Who among us can claim to have been truly chaste? Before the purity of Our Blessed Lord, most of us are, in varying degrees, just like the woman in the Gospel who was caught in the very act of adultery. And yet, Jesus has not condemned us. Instead, he has offered us forgiveness and instructed us firmly to sin no more. Further than that, knowing that we are made with clay, He has given us His teachings, sacraments, fellow Catholics, and the many other helps of Holy Church, to enable us to overcome our sins, receive healing and enter into the New Life in Christ.

This is why the heretical notion of ''gradualism'' is so cruel and evil. Like most heresies, it locks us in our own strengths - we had better to say weaknesses - and self-sufficiencies. It falsely suggests that we are OK as we are; as though God demands no more of us and would not provide further helps to us.

This is a travesty! Gradualism is a lie from the Devil and it leads to Hell. Have no part in it. It is a subtle denial of both our fallen nature, wounded as it is with Original Sin, Actual Sins and Concupiscent tendencies, as well as a denial of God's prevenient, accompanying and sacramental graces.

In contrast to the polluted milieu of the post-sexual revolution society in which most of us grew to adulthood, the Catholic Church's teachings and accompanying graces provide access to a perennial springtime of true love.

Like a lifeline, they rescue human personhood, dignity and the sexual faculty from the frozen winter of selfishness and hardness of heart, which presently engulfs society with a degrading swamp of lust, selfishness and sin, and instead sets them aright as warming lights on the mountain-top of self-sacrifical love.

As Christ shows us all from the Altar of the Cross, real love is that which selflessly seeks the good of the other, even to the point of ultimate self-sacrifice for their eternal wellbeing.

All of this comes as Christ's gift to the Church; and through Her to those that love Him. No wonder that the Devil and his minions want to destroy all of this in society, and even in the Church! 

But as those words above remind us, taken as they are from the Canticle of Canticles 2:10-11, the present winter shall pass and the Love of Christ and His plan for human love will ultimately prevail in both Church and society. Because Christ lives, it cannot remain like a perennial winter, without the joy of Christmas, in some fictional Narnia forever. As we know from Christ's Glorious Resurrection: Love wins!

Christus Vincit! Christus Regnat! Christus Imperat! 

Choose Life!

As we celebrate our 15th Wedding Anniversary today, please join us in praying for, and renewing our committment to, the grace of resisting all heresies against love, goodness, beauty and truth.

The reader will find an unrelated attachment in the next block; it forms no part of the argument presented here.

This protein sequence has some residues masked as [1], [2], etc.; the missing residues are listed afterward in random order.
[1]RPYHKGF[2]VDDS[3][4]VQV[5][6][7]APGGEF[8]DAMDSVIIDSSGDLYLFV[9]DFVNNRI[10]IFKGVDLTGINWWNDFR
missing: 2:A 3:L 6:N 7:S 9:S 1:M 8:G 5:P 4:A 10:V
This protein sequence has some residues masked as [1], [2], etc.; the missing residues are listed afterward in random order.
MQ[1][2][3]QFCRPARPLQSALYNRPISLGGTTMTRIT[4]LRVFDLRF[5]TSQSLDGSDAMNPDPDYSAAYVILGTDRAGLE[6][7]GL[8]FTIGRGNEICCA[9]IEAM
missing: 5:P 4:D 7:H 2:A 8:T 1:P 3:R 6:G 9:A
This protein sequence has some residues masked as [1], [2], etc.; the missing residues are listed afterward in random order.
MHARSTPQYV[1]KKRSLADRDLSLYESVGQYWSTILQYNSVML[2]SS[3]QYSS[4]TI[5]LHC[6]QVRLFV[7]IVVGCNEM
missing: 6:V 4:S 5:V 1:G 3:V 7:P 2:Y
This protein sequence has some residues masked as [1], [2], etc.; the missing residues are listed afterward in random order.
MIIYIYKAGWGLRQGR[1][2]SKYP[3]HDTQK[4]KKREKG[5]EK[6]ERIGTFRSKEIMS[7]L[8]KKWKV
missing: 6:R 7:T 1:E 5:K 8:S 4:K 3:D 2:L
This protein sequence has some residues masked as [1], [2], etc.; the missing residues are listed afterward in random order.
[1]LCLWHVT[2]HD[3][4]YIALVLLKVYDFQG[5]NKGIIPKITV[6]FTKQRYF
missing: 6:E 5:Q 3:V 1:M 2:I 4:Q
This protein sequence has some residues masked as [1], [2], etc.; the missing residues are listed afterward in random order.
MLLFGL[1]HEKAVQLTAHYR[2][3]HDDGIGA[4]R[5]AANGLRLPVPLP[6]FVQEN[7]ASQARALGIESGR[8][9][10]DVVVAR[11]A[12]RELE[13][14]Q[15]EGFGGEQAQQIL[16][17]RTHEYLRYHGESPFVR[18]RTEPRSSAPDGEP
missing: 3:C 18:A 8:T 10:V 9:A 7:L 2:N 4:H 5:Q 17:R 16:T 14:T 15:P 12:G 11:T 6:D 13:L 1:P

Let us ask Our Lord Jesus Christ, Our Blessed Lady and St. Joseph to help us to receive and co-operate with the graces needed to live with a pure heart. May we each love God, neighbour and ourselves with patience and true charity.

May we all begin again today to commit to being converted and living a New Life in Christ!
Please pray for the protection of our marriage and of the witness Christian marriage gives in today's Church and society.

We'll conclude today with a marvellous statement that the great St. John Chrysostom (349-407 AD), recommended for young husbands to say to their young brides.

Although we've gained a bit of weight and a few grey hairs - and in my case have managed to lose a few hairs too! - since these wedding pictures were taken 15 years ago, that great saint's words for newlyweds still seem appropriate for us to make our own again today.

I have taken you in my arms, and I love you, and I prefer you to my life itself. For the present life is nothing, and my most ardent dream is to spend it with you in such a way that we may be assured of not being separated in the life reserved for us... I place your love above all things, and nothing would be more bitter or painful to me than to be of a different mind to you.

May the Most Holy Family Pray For and Protect Our Marriage, the Marriages of All in the Lord and the Church's True Teachings on Chastity and Marriage. Wherever and Whoever We Are, May We All Choose this Day to Make a Renewed Committment to Chastity and to Live Lives of True Love in the Lord Jesus Christ. Amen!

Good Friday - Let us Compassionate and Love Our Saviour!

Torch of The Faith News on Friday 14 April 2017 - 23:43:03 | by admin

This is what sin does to Love! This is why we must all stop offending God, repent and be converted. This is why we have stood up to resist bad shepherds who promote heresies, the corruption of schoolchildren, sacrilegious Holy Communions, adultery, homosexuality, false religions and the dismemberment of the Church. Though perhaps, by nature, we would much rather had been silent and had a quiet life, this is why we were not so. In the end, it was a matter of love; for, as St. Francis of Assisi lamented: Love is not loved!

A Meditation by St. Alphonsus de Liguori

O my dear Redeemer! Well do I recognize in these Thy wounds, and in Thy lacerated body, as it were through so many lattices, the tender affection which Thou dost retain for me.

Since, then, in order to pardon me, Thou hast not pardoned Thyself, oh, look upon me now with the same love wherewith Thou didst one day look upon me from the Cross, whilst Thou wert dying for me. Look upon me and enlighten me, and draw my whole heart to Thyself, that so, from this day forth, I may love none else but Thee.